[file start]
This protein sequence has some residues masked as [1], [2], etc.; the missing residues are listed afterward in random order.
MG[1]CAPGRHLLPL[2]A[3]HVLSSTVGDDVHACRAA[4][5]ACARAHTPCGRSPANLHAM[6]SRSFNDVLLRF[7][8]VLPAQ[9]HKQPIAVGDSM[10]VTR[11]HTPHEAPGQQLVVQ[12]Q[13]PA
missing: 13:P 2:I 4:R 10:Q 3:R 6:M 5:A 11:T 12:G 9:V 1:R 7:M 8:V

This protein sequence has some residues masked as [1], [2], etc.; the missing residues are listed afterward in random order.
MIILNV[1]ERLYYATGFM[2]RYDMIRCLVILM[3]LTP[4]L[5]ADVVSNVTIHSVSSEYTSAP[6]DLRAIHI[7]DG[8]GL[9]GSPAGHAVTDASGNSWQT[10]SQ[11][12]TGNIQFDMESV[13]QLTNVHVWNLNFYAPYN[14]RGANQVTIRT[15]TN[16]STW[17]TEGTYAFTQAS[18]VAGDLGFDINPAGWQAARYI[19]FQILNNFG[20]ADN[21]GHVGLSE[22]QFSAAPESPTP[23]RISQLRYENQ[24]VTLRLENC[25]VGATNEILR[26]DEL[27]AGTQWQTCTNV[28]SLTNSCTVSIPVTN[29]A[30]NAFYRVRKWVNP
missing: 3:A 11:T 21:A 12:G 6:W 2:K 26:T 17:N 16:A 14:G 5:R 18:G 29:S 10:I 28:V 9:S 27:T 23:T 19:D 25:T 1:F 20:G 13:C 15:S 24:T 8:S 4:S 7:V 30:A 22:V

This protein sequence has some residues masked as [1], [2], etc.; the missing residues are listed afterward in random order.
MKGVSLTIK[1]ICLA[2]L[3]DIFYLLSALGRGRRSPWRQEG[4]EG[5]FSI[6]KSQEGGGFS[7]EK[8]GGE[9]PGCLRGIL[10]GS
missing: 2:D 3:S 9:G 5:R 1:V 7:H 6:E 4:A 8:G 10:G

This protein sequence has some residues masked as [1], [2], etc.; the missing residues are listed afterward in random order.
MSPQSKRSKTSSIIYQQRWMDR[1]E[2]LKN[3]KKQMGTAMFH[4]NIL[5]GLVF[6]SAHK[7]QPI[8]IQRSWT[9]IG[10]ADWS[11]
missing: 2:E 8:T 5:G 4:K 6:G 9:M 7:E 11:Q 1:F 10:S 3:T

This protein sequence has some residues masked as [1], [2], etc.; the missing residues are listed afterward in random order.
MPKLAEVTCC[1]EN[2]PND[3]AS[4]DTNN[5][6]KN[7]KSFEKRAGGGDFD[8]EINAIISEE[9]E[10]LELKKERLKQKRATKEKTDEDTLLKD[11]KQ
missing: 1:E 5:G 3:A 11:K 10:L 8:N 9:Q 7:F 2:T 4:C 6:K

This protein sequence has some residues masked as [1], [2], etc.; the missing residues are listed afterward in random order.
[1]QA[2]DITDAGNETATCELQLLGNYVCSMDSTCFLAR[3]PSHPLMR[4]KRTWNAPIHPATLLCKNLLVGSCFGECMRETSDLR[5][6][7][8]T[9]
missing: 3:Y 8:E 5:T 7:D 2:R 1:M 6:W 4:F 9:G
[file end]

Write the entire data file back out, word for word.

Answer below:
This protein sequence has some residues masked as [1], [2], etc.; the missing residues are listed afterward in random order.
MG[1]CAPGRHLLPL[2]A[3]HVLSSTVGDDVHACRAA[4][5]ACARAHTPCGRSPANLHAM[6]SRSFNDVLLRF[7][8]VLPAQ[9]HKQPIAVGDSM[10]VTR[11]HTPHEAPGQQLVVQ[12]Q[13]PA
missing: 13:P 2:I 4:R 10:Q 3:R 6:M 5:A 11:T 12:G 9:V 1:R 7:M 8:V

This protein sequence has some residues masked as [1], [2], etc.; the missing residues are listed afterward in random order.
MIILNV[1]ERLYYATGFM[2]RYDMIRCLVILM[3]LTP[4]L[5]ADVVSNVTIHSVSSEYTSAP[6]DLRAIHI[7]DG[8]GL[9]GSPAGHAVTDASGNSWQT[10]SQ[11][12]TGNIQFDMESV[13]QLTNVHVWNLNFYAPYN[14]RGANQVTIRT[15]TN[16]STW[17]TEGTYAFTQAS[18]VAGDLGFDINPAGWQAARYI[19]FQILNNFG[20]ADN[21]GHVGLSE[22]QFSAAPESPTP[23]RISQLRYENQ[24]VTLRLENC[25]VGATNEILR[26]DEL[27]AGTQWQTCTNV[28]SLTNSCTVSIPVTN[29]A[30]NAFYRVRKWVNP
missing: 3:A 11:T 21:A 12:G 6:W 2:K 26:T 17:N 16:A 14:G 5:R 18:G 29:S 10:I 28:V 9:S 27:T 23:T 19:D 25:T 1:F 20:G 13:C 15:S 24:T 8:S 4:S 7:V 30:A 22:V

This protein sequence has some residues masked as [1], [2], etc.; the missing residues are listed afterward in random order.
MKGVSLTIK[1]ICLA[2]L[3]DIFYLLSALGRGRRSPWRQEG[4]EG[5]FSI[6]KSQEGGGFS[7]EK[8]GGE[9]PGCLRGIL[10]GS
missing: 2:D 3:S 9:G 5:R 1:V 7:H 6:E 4:A 8:G 10:G

This protein sequence has some residues masked as [1], [2], etc.; the missing residues are listed afterward in random order.
MSPQSKRSKTSSIIYQQRWMDR[1]E[2]LKN[3]KKQMGTAMFH[4]NIL[5]GLVF[6]SAHK[7]QPI[8]IQRSWT[9]IG[10]ADWS[11]
missing: 2:E 8:T 5:G 4:K 6:G 9:M 7:E 11:Q 1:F 10:S 3:T

This protein sequence has some residues masked as [1], [2], etc.; the missing residues are listed afterward in random order.
MPKLAEVTCC[1]EN[2]PND[3]AS[4]DTNN[5][6]KN[7]KSFEKRAGGGDFD[8]EINAIISEE[9]E[10]LELKKERLKQKRATKEKTDEDTLLKD[11]KQ
missing: 1:E 5:G 3:A 11:K 10:L 8:N 9:Q 7:F 2:T 4:C 6:K

This protein sequence has some residues masked as [1], [2], etc.; the missing residues are listed afterward in random order.
[1]QA[2]DITDAGNETATCELQLLGNYVCSMDSTCFLAR[3]PSHPLMR[4]KRTWNAPIHPATLLCKNLLVGSCFGECMRETSDLR[5][6][7][8]T[9]
missing: 3:Y 8:E 5:T 7:D 2:R 1:M 6:W 4:F 9:G